Herb & Dorothy -- Film Review
The couple, who back in the 1960s entered the scene by patronizing then-unknown artists, came from humble backgrounds (Herb grew up on Manhattan's Lower East Side; Dorothy had modest beginnings in Elmira, N.Y.) and worked humble jobs (Herb sorted mail for the Postal Service, and Dorothy was a librarian). Both shared a passion for modern art, and using Dorothy's earnings to live on, the couple spent Herb's salary to build their collection.
But the Vogels were much more than mere buyers. They befriended, frequently visited and coddled struggling artists who often were living in the city's worst neighborhoods.
"Herb & Dorothy" works as a primer on the art of collecting. The benignly obsessed Vogels looked carefully at every piece and responded instinctively. They had fun, reveled in being surprised, and bargained humanely, often paying in installments. Most hilariously, the Vogels packed their one-bedroom rental with art literally running up the walls and across the ceilings and floors of every room. Piles of art, whether canvases, sculptures or mixed media, made for unbelievable clutter as purchases over four decades were shoehorned into their small space. Getting by with old furniture and appliances, the Vogels lived simply, even as the value of their collection grew to many millions.
The pair is likable because they are so sincere and clearly caring, not just of the art but of those in their world. They never sold a single piece and finally donated their huge collection (the more than 2,000 works filled multiple moving vans) to D.C.'s National Gallery of Art.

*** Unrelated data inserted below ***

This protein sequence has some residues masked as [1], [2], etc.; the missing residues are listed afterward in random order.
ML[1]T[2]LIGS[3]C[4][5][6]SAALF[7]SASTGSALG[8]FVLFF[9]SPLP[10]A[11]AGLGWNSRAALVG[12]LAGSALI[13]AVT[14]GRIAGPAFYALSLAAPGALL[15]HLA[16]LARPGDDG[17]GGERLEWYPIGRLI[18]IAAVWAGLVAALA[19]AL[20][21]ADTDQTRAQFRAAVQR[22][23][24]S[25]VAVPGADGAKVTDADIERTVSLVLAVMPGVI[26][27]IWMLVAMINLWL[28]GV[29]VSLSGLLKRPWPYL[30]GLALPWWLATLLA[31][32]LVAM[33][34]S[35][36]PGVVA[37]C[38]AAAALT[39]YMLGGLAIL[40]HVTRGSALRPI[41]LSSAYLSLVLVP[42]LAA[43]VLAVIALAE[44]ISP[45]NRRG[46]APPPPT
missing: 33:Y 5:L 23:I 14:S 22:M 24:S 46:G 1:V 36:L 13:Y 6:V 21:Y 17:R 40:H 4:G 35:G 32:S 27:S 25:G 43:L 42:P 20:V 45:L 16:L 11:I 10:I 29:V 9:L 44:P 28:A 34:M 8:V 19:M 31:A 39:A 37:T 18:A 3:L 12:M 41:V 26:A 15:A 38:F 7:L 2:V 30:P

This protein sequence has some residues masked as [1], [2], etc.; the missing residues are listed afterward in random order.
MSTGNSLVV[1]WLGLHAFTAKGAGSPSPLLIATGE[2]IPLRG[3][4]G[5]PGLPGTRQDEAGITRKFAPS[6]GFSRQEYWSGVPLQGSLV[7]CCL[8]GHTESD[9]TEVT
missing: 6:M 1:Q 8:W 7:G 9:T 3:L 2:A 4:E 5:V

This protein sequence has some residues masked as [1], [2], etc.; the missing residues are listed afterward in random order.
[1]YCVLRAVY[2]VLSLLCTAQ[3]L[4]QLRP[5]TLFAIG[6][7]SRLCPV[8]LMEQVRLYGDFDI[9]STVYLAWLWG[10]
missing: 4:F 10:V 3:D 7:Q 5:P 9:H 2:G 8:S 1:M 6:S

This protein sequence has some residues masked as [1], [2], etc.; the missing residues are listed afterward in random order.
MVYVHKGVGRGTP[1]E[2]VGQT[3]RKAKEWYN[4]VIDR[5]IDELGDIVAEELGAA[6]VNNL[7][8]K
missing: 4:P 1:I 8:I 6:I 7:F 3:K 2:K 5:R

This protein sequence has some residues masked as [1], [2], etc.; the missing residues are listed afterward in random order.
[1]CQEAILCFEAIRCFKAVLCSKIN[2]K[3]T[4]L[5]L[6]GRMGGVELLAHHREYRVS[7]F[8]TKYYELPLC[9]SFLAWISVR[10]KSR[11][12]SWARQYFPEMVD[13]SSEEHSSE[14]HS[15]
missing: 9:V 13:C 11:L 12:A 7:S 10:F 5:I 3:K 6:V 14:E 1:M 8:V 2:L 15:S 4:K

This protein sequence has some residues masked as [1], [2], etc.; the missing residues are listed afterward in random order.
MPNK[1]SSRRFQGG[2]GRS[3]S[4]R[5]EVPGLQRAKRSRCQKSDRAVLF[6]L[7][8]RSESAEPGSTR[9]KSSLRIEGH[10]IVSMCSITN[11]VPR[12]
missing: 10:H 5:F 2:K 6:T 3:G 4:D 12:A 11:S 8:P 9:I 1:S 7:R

Sasaki gets everything right in the documentary and was further blessed with access to many artists and curators: Sol LeWitt, Richard Tuttle, Chuck Close, Robert Mangold and Lynda Benglis are but a few of the couple's fans who show up and "Vogelize."
A big audience-award winner at a number of festivals with potential to attract a sizable art house crowd, "Herb & Dorothy" informs about how to appreciate, if not understand, modern art. It also might be riding a new wave of films about old people; "Gotta Dance," "Up" and Music Box Films' upcoming "Cloud 9" are just a few that come to mind.
And talk about product placement: At film's end, after the collection finds its new home, Dorothy finally brings the low-tech Vogels into the 21st century by visiting a well-known Chelsea computer store and buying a spanking new Mac. In the "What a deal" tradition of the Vogels, Apple surely didn't have to drop even a dime for this movie plug.
Opens: Friday, June 5 (New York), Friday, July 10 (Los Angeles) (Arthouse Films)
Production: Muse Film and Television, ITVS
Director-producer: Megumi Sasaki
Executive producers: Karl Katz, Catherine Price
Directors of photography: Axel Baumann, Rafael de la Uz
Music: David Majzlin
Editor: Bernadine Colish
No rating, 87 minutes